Hackers Scan for Vulnerable Systems Minutes After Bug Discovery, Outpacing Enterprises

Hackers Scan for Vulnerable Systems Minutes After Bug Discovery, Outpacing Enterprises

Threat actors scan for vulnerable systems on the public web every hour in a race with enterprises to identify vulnerabilities on their networks that they can exploit, new data from Palo Alto show.

The researchers have seen that when a critical vulnerability is discovered, threat actors start new internet scans within minutes from the discovery.

Attackers try to identify vulnerabilities in systems before they are patched, and companies want to identify issues on their networks before an attack, they move at a much lower rate.

Between January and March this year, Palo Alto Networks Cortex Xpanse research team monitored internet scans from 50 million IP addresses of 50 global enterprises, some of them in Fortune 500.

The results are not surprising, nevertheless, disturbing. Companies need an average of 12 hours to find a serious vulnerability, while attackers try to exploit it within an hour, and sometimes within minutes.

A third of identified issues related to the Remote Desktop Protocol, a popular target for ransomware actors. Other high-priority flaws were zero-day vulnerabilities in critical products, misconfigured database servers, and insecure remote access.

Attackers increased the frequency of scans to 15 minutes when there was news about a critical bug in a networking device. In the case of the ProxyLogon bugs in Microsoft Exchange Server and Outlook Web Access (OWA) issues the rate dropped to five minutes.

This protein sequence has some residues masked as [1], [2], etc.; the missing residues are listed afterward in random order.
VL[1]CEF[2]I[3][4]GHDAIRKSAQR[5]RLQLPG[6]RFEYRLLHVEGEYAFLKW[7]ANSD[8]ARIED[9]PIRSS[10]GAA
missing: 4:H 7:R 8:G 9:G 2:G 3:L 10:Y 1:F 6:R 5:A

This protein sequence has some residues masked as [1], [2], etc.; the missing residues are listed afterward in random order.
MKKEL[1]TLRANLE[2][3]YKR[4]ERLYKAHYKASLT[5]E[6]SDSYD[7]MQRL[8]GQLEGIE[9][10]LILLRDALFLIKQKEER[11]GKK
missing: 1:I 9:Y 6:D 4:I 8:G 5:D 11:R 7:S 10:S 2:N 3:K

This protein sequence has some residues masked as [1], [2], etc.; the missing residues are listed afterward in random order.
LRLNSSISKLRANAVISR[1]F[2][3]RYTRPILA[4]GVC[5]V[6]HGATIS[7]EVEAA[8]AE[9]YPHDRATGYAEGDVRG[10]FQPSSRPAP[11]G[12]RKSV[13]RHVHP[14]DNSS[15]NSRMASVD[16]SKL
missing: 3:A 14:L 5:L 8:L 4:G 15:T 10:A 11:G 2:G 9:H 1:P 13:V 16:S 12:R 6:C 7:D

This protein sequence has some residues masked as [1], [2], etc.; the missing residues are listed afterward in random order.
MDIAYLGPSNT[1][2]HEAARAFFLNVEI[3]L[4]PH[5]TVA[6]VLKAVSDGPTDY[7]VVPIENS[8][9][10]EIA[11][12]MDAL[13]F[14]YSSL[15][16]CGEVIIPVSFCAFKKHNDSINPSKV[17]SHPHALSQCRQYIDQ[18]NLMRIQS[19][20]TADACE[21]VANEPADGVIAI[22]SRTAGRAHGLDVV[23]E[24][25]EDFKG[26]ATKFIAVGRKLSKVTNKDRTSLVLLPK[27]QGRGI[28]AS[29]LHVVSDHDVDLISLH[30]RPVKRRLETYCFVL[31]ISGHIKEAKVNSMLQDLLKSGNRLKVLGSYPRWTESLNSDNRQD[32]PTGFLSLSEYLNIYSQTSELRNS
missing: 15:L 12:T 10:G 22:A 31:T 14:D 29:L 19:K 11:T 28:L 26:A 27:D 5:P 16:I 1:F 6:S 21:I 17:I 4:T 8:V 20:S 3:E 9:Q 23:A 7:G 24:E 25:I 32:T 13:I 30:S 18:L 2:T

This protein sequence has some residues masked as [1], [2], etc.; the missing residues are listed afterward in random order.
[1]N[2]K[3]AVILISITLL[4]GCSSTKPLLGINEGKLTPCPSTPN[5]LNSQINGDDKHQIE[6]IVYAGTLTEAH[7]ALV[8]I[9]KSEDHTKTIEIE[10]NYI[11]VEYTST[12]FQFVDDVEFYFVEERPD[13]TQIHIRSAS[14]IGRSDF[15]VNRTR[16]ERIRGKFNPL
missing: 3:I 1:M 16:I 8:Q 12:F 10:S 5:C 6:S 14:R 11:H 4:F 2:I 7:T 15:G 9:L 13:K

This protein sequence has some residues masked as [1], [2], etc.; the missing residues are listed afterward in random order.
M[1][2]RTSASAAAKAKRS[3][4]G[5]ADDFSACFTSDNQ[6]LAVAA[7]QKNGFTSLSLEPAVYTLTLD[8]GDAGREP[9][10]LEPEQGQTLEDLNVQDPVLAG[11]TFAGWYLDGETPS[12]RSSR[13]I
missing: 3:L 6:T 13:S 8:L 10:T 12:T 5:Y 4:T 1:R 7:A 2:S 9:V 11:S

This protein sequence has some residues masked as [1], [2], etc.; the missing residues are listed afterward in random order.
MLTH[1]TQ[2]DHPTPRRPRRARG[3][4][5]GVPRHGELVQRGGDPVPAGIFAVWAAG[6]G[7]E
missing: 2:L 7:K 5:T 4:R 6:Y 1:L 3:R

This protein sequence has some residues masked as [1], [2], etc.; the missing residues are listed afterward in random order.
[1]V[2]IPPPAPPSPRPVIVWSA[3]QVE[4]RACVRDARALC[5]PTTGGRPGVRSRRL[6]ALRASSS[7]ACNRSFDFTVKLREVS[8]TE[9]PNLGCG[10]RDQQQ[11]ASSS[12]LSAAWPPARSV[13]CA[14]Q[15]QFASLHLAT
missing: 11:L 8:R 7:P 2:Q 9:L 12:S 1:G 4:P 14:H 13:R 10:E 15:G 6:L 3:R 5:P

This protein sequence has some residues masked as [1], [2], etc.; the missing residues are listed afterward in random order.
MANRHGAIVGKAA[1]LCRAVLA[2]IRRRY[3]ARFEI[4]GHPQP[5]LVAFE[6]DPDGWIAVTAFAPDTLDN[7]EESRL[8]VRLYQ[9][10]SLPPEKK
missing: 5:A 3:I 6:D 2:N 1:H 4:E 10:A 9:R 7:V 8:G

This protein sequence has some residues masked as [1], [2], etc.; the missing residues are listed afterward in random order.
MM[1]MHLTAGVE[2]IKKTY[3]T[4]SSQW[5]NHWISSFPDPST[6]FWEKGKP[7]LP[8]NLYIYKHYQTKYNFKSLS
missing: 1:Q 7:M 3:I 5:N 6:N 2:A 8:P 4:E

To limit the attack surface, Palo Alto Networks recommends security teams check against the following list which is based on two principles: what should not be exposed to the public web and secure assets become vulnerable over time.

  1. Remote access services (e.g., RDP, VNC, TeamViewer)
  2. Unpatched systems vulnerable to public exploit and end-of-life (EOL) systems
  3. Insecure file-sharing/exchange services (e.g., SMB, NetBIOS)
  4. Unencrypted logins and text protocols (e.g., Telnet, SMTP, FTP)
  5. IT admin system portals 5. Sensitive business operation applications (e.g., Jenkins, Grafana, Tableau)
  6. Weak and insecure/deprecated crypto
  7. Directly exposed Internet of Things (IoT) devices
  8. Exposed development infrastructure
  9. Insecure or abandoned marketing portals (which tend to run on Adobe Flash)

Palo Alto explains this lag in identifying the risks by a faulty vulnerability management process in which enterprise security teams rely on a database of known vulnerabilities which doesn’t have data about new issues until the database receives an update.

“Typically, discovery of assets happens just once per quarter and uses a patchwork of scripts and programs the pen-testers have put together to find some of the infrastructure that is potentially vulnerable. Their methods are rarely comprehensive, however, and regularly fail to find all vulnerable infrastructure of a given organization,” Palo Alto Networks said.

Whereas, threat actors take advantage of the cheap cloud computing power to run frequent internet-wide scans.

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CIM Team

CIM Team

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